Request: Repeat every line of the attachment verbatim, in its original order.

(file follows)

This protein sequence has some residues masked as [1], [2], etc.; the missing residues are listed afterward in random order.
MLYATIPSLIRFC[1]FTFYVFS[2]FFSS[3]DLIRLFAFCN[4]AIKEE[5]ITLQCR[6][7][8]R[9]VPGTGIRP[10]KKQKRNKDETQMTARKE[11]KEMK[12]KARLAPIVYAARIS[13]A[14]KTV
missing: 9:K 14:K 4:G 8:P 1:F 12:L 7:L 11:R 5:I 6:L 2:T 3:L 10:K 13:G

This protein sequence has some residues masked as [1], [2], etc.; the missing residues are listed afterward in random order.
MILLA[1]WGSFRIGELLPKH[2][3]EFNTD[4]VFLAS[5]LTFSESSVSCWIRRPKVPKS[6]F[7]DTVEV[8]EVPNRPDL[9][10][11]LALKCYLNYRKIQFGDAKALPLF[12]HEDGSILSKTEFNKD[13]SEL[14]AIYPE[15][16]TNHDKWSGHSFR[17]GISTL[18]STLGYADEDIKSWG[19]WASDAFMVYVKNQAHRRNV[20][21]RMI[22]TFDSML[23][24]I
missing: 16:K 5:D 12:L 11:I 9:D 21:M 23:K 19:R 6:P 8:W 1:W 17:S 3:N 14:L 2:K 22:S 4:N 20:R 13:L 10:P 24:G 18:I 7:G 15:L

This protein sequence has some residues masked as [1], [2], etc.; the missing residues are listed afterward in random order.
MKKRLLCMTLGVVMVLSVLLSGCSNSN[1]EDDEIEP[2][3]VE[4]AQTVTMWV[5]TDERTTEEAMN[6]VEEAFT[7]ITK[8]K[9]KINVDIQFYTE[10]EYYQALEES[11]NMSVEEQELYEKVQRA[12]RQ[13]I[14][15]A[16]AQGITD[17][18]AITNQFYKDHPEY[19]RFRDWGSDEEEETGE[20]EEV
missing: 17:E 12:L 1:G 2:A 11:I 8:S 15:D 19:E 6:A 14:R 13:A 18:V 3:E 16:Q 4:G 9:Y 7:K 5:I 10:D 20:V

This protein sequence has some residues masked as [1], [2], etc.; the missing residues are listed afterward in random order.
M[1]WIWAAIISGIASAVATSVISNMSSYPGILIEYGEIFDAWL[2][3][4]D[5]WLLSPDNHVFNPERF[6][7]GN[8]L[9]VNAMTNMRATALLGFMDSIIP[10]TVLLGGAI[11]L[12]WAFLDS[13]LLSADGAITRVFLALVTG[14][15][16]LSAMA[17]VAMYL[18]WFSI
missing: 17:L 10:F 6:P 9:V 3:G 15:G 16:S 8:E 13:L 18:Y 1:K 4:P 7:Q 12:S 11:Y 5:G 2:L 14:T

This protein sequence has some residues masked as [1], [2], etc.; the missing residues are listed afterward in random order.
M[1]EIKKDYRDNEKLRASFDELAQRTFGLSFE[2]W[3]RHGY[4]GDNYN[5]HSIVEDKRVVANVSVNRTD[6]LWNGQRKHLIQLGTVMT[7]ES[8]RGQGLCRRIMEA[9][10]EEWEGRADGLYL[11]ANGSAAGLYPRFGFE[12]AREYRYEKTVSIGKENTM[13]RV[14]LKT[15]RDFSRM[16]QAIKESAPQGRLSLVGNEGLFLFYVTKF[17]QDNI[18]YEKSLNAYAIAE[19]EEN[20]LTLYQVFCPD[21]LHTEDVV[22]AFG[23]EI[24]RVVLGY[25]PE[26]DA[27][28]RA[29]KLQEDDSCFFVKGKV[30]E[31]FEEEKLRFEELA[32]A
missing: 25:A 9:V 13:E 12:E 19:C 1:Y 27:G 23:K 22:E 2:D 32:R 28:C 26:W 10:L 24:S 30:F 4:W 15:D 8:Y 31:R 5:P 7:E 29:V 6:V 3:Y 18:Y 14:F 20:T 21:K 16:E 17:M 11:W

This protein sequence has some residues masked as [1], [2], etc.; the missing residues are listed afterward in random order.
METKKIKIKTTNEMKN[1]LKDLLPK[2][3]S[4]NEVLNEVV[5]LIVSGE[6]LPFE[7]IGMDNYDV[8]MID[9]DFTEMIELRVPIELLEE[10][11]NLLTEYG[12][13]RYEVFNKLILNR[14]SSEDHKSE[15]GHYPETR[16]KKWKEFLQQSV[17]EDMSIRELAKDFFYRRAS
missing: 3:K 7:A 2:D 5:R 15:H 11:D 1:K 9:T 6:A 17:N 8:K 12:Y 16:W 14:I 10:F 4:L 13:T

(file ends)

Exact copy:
This protein sequence has some residues masked as [1], [2], etc.; the missing residues are listed afterward in random order.
MLYATIPSLIRFC[1]FTFYVFS[2]FFSS[3]DLIRLFAFCN[4]AIKEE[5]ITLQCR[6][7][8]R[9]VPGTGIRP[10]KKQKRNKDETQMTARKE[11]KEMK[12]KARLAPIVYAARIS[13]A[14]KTV
missing: 9:K 14:K 4:G 8:P 1:F 12:L 7:L 11:R 5:I 6:L 2:T 3:L 10:K 13:G

This protein sequence has some residues masked as [1], [2], etc.; the missing residues are listed afterward in random order.
MILLA[1]WGSFRIGELLPKH[2][3]EFNTD[4]VFLAS[5]LTFSESSVSCWIRRPKVPKS[6]F[7]DTVEV[8]EVPNRPDL[9][10][11]LALKCYLNYRKIQFGDAKALPLF[12]HEDGSILSKTEFNKD[13]SEL[14]AIYPE[15][16]TNHDKWSGHSFR[17]GISTL[18]STLGYADEDIKSWG[19]WASDAFMVYVKNQAHRRNV[20][21]RMI[22]TFDSML[23][24]I
missing: 16:K 5:D 12:L 11:I 9:D 21:M 23:K 19:R 6:P 8:W 1:W 17:S 3:N 14:L 2:K 22:S 4:N 20:R 13:L 10:P 24:G 18:I 7:G 15:L

This protein sequence has some residues masked as [1], [2], etc.; the missing residues are listed afterward in random order.
MKKRLLCMTLGVVMVLSVLLSGCSNSN[1]EDDEIEP[2][3]VE[4]AQTVTMWV[5]TDERTTEEAMN[6]VEEAFT[7]ITK[8]K[9]KINVDIQFYTE[10]EYYQALEES[11]NMSVEEQELYEKVQRA[12]RQ[13]I[14][15]A[16]AQGITD[17][18]AITNQFYKDHPEY[19]RFRDWGSDEEEETGE[20]EEV
missing: 17:E 12:L 1:G 2:A 11:I 8:S 15:D 19:E 6:A 14:R 13:A 18:V 3:E 16:Q 4:G 9:Y 7:K 5:I 10:D 20:V

This protein sequence has some residues masked as [1], [2], etc.; the missing residues are listed afterward in random order.
M[1]WIWAAIISGIASAVATSVISNMSSYPGILIEYGEIFDAWL[2][3][4]D[5]WLLSPDNHVFNPERF[6][7]GN[8]L[9]VNAMTNMRATALLGFMDSIIP[10]TVLLGGAI[11]L[12]WAFLDS[13]LLSADGAITRVFLALVTG[14][15][16]LSAMA[17]VAMYL[18]WFSI
missing: 17:L 10:F 6:P 9:V 3:G 15:G 16:S 8:E 13:L 18:Y 1:K 4:P 7:Q 12:S 11:Y 5:G 2:L 14:T

This protein sequence has some residues masked as [1], [2], etc.; the missing residues are listed afterward in random order.
M[1]EIKKDYRDNEKLRASFDELAQRTFGLSFE[2]W[3]RHGY[4]GDNYN[5]HSIVEDKRVVANVSVNRTD[6]LWNGQRKHLIQLGTVMT[7]ES[8]RGQGLCRRIMEA[9][10]EEWEGRADGLYL[11]ANGSAAGLYPRFGFE[12]AREYRYEKTVSIGKENTM[13]RV[14]LKT[15]RDFSRM[16]QAIKESAPQGRLSLVGNEGLFLFYVTKF[17]QDNI[18]YEKSLNAYAIAE[19]EEN[20]LTLYQVFCPD[21]LHTEDVV[22]AFG[23]EI[24]RVVLGY[25]PE[26]DA[27][28]RA[29]KLQEDDSCFFVKGKV[30]E[31]FEEEKLRFEELA[32]A
missing: 25:A 9:V 13:E 12:E 19:C 1:Y 27:G 23:K 22:E 2:D 32:R 28:C 26:W 10:L 24:S 30:F 4:W 15:D 8:Y 31:R 5:P 7:E 29:V 6:V 3:Y 18:Y 14:F 20:T 21:K 16:E 17:M 11:W

This protein sequence has some residues masked as [1], [2], etc.; the missing residues are listed afterward in random order.
METKKIKIKTTNEMKN[1]LKDLLPK[2][3]S[4]NEVLNEVV[5]LIVSGE[6]LPFE[7]IGMDNYDV[8]MID[9]DFTEMIELRVPIELLEE[10][11]NLLTEYG[12][13]RYEVFNKLILNR[14]SSEDHKSE[15]GHYPETR[16]KKWKEFLQQSV[17]EDMSIRELAKDFFYRRAS
missing: 3:K 7:A 2:D 5:R 15:H 11:D 1:K 9:T 6:A 17:N 8:K 12:Y 16:W 14:I 10:F 4:L 13:T